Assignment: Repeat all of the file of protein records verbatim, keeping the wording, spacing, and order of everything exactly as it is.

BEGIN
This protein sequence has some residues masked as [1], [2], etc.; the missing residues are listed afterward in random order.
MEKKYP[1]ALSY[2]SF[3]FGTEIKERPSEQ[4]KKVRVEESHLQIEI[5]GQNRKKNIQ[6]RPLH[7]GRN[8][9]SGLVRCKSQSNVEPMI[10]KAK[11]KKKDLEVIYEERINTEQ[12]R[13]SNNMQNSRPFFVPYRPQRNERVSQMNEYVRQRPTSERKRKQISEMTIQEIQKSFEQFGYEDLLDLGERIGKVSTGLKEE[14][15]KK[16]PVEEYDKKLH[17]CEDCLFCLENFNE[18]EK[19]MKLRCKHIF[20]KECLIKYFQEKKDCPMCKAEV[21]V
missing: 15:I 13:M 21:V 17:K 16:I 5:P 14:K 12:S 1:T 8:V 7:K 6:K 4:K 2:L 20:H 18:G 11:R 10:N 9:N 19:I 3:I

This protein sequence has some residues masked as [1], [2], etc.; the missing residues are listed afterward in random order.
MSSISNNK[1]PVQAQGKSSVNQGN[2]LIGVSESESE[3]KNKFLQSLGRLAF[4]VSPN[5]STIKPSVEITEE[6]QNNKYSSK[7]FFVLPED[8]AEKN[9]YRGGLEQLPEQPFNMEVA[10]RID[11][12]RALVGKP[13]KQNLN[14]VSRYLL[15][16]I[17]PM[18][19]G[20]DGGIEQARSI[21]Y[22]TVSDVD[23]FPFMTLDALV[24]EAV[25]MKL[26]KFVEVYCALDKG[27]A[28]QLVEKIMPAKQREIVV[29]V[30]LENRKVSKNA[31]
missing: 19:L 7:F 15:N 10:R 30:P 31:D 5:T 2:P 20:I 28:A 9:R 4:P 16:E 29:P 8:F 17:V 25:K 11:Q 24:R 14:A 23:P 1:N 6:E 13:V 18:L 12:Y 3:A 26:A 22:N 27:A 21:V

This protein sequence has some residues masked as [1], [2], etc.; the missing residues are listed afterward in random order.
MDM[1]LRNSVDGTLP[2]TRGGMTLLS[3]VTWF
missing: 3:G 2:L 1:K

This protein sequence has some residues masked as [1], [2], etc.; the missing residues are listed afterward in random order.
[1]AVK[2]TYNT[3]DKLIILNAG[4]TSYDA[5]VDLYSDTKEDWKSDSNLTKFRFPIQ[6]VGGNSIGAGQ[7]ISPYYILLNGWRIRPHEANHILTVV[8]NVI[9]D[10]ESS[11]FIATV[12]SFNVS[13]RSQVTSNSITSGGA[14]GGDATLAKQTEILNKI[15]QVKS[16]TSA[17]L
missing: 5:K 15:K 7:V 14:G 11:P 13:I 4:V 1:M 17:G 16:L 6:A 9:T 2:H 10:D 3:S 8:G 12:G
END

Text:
This protein sequence has some residues masked as [1], [2], etc.; the missing residues are listed afterward in random order.
MEKKYP[1]ALSY[2]SF[3]FGTEIKERPSEQ[4]KKVRVEESHLQIEI[5]GQNRKKNIQ[6]RPLH[7]GRN[8][9]SGLVRCKSQSNVEPMI[10]KAK[11]KKKDLEVIYEERINTEQ[12]R[13]SNNMQNSRPFFVPYRPQRNERVSQMNEYVRQRPTSERKRKQISEMTIQEIQKSFEQFGYEDLLDLGERIGKVSTGLKEE[14][15]KK[16]PVEEYDKKLH[17]CEDCLFCLENFNE[18]EK[19]MKLRCKHIF[20]KECLIKYFQEKKDCPMCKAEV[21]V
missing: 15:I 13:M 21:V 17:K 16:I 5:P 14:K 12:S 1:T 8:V 7:K 6:K 4:K 2:L 20:H 18:G 11:R 10:N 9:N 19:I 3:I

This protein sequence has some residues masked as [1], [2], etc.; the missing residues are listed afterward in random order.
MSSISNNK[1]PVQAQGKSSVNQGN[2]LIGVSESESE[3]KNKFLQSLGRLAF[4]VSPN[5]STIKPSVEITEE[6]QNNKYSSK[7]FFVLPED[8]AEKN[9]YRGGLEQLPEQPFNMEVA[10]RID[11][12]RALVGKP[13]KQNLN[14]VSRYLL[15][16]I[17]PM[18][19]G[20]DGGIEQARSI[21]Y[22]TVSDVD[23]FPFMTLDALV[24]EAV[25]MKL[26]KFVEVYCALDKG[27]A[28]QLVEKIMPAKQREIVV[29]V[30]LENRKVSKNA[31]
missing: 19:L 7:F 15:N 10:R 30:P 31:D 5:T 2:P 20:I 28:A 9:R 4:P 16:E 29:P 8:F 17:V 25:K 11:Q 24:R 14:A 23:P 1:N 6:E 13:V 18:L 12:Y 3:A 26:A 22:N 27:A 21:V

This protein sequence has some residues masked as [1], [2], etc.; the missing residues are listed afterward in random order.
MDM[1]LRNSVDGTLP[2]TRGGMTLLS[3]VTWF
missing: 3:G 2:L 1:K

This protein sequence has some residues masked as [1], [2], etc.; the missing residues are listed afterward in random order.
[1]AVK[2]TYNT[3]DKLIILNAG[4]TSYDA[5]VDLYSDTKEDWKSDSNLTKFRFPIQ[6]VGGNSIGAGQ[7]ISPYYILLNGWRIRPHEANHILTVV[8]NVI[9]D[10]ESS[11]FIATV[12]SFNVS[13]RSQVTSNSITSGGA[14]GGDATLAKQTEILNKI[15]QVKS[16]TSA[17]L
missing: 5:K 15:K 7:V 14:G 11:P 13:I 4:V 1:M 17:G 16:L 6:A 9:T 2:H 10:D 3:S 8:G 12:G